19 See Summit Investment Inc v British Steel Corporation (‘The Sounion’) [1987] 1 Lloyd's Rep 230 (CA) at 233.

20 Reardon Smith Line Ltd v Hansen-Tangen [1976] 1 WLR 989 at 996 (Lord Wilberforce). See also Hoffmann, LordThe intolerable wrestle with words and meanings’ [1997] 114 S African LJ 656 at 661–665.

21 Deutsche Genossenschaftsbank v Burnhope, above n 5, at 1587 (Lord Steyn).

22 Reardon Smith Line Ltd v Hansen-Tangen, above n 20, at 996 (Lord Wilberforce).

23 Eg Prenn v Simmonds [1971] 1 WLR 1381 at 1385 (Lord Wilberforce, citing in support Cardozo J in Utica City National Bank v Gunn (1918) 118 NE 607). A recent case in which the purpose of a particular provision was identified by extrinsic evidence was Cherry v Steele-Park [2017] NSWCA 295 (although, as discussed below, the identified purpose did not ultimately influence its interpretation).

24 Deutsche Genossenschaftsbank v Burnhope, above n 5, at 1587 (Lord Steyn).

25 Jones, O Bennion on Statutory Interpretation: A Code (London: LexisNexis, 6th edn, 2013) pp 848849 (identifying the different levels of purposes in statutes).

26 Renard Constructions (ME) Pty Ltd v Minister for Public Works (1992) 26 NSWLR 234 at 258 (Priestley JA, justifying the implication of a term controlling a discretionary power to terminate).

27 SA Maritime et Commerciale [1953] 1 WLR 1379 at 1382 (emphasis added).

28 [1893] AC 351 at 355.

29 [1997] AC 749.

30 Mannai Investment, above n 29, at 768 (Lord Steyn).

31 See eg British Gas Corporation v Universities Superannuation Scheme [1986] 1 WLR 398 (Ch D) at 401–402; The Law Land Company Ltd v Consumers' Association Ltd (1980) 255 EG 617 (CA).

32 [1903] 2 KB 740 at 751 (Vaughan Williams LJ).

33 [1990] 1 QB 818 at 870.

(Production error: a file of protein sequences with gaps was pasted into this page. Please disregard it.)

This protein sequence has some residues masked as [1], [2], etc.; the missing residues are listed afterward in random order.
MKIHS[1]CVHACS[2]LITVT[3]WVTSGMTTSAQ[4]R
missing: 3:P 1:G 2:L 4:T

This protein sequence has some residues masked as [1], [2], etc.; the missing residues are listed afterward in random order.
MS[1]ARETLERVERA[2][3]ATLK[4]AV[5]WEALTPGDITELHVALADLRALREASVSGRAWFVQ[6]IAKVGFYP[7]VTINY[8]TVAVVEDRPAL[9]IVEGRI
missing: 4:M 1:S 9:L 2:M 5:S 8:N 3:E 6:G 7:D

34 Ibid, at 870.

35 [1985] AC 191 at 201, echoed by Lord Steyn in Mannai Investment Ltd v Eagle Star Assurance Co Ltd, above n 29, at 770.

36 Jones, above n 23, pp 846–847, on the latter point quoting Carter v Bradbeer [1975] 1 WLR 1204 at 1206–1207 (Lord Diplock).

37 Jones, above n 23, p 847.

38 Rainy Sky SA v Kookmin Bank, above n 2, at [43], drawing on Co-operative Wholesale Society Ltd v National Westminster Bank plc [1995] 1 EGLR 97 at [23] (Lord Hoffmann) and Barclays Bank plc v HHY Luxembourg SARL [2011] 1 BCLC 336 at [26] (Longmore LJ).

39 Above n 1.

40 Ecosse Property Holdings Pty Ltd v Gee Dee Nominees Pty Ltd, above n 1, at [17]–[19].

41 Above n 1, at [27].

42 The Sounion, above n 19.

43 Ibid, at 235.

44 Ibid.

45 Ibid (Lloyd LJ, with whom Nicholls LJ agreed).

46 Fallon, RH JrThree symmetries between textualist and purposivist theories of dtatutory interpretation – and the irreducible roles of values and judgment within both’ (2014) 99 Cornell L Rev 685, esp at 689.

47 Arnold v Britton, above n 1, at [18].

48 See eg Leader v Duffey (1888) 13 App Cas 294 at 301; Glynn v Margetson & Co, above n 28, at 357; Wood v Capita Insurance Services Ltd, above n 13, at [10]; Lewison, above n 4, pp 363–370.

49 On the need to consider context, including commercial purpose, before it can be concluded that the meaning of a provision is plain or unambiguous, see Mainteck Services Pty Ltd v Stein Heurtey SA [2014] NSWCA 184, (2014) 89 NSWLR 633 at [71]–[79].

50 See eg Mitsui Construction Co v Attorney-General of Hong Kong (1986) 33 BLR 1 at 14, quoted with approval in Rainy Sky SA v Kookmin Bank, above n 2, at [26] and Multi-Link Leisure Developments Ltd v North Lanarkshire Council, above n 14, at [20], HP Mercantile Pty Ltd v Hartnett [2016] NSWCA 342 at [141]–[147] and Jones, above n 23, p 781. This is linked to the first point in the paragraph above: see Arnold v Britton, above n 1, at [18].

51 Wood v Capita Insurance Services Ltd, above n 13, at [10] and [13] (Lord Hodge, with whom Lord Neuberger, Lord Mance, Lord Clarke and Lord Sumption agreed).

52 In addition to the cases discussed below, see The Law Land Company Ltd v Consumers' Association Ltd (1980) 255 EG 617, discussed in Lewison, above n 4, p 525.

53 Glynn v Margetson & Co, above n 28, at 357.

54 Lewison, above n 4, p 377 takes the view that Lord Halsbury's dictum should be understood to be confined to ‘cases involving printed forms or other standard form contracts’.

55 Glynn v Margetson & Co, above n 28, at 355 (Lord Herschell LC).

56 Ibid, at 357 (Lord Halsbury).

57 [2015] EWCA Civ 19.

58 Ibid, at [27].

59 McLauchlan, DThe ICS principles: a failed “revolution” in contract interpretation’ (2016) 27 NZ Universities LR 263 at 292.

60 Thorney Park Golf Club, above n 57, at [23].

61 Ibid, at [27].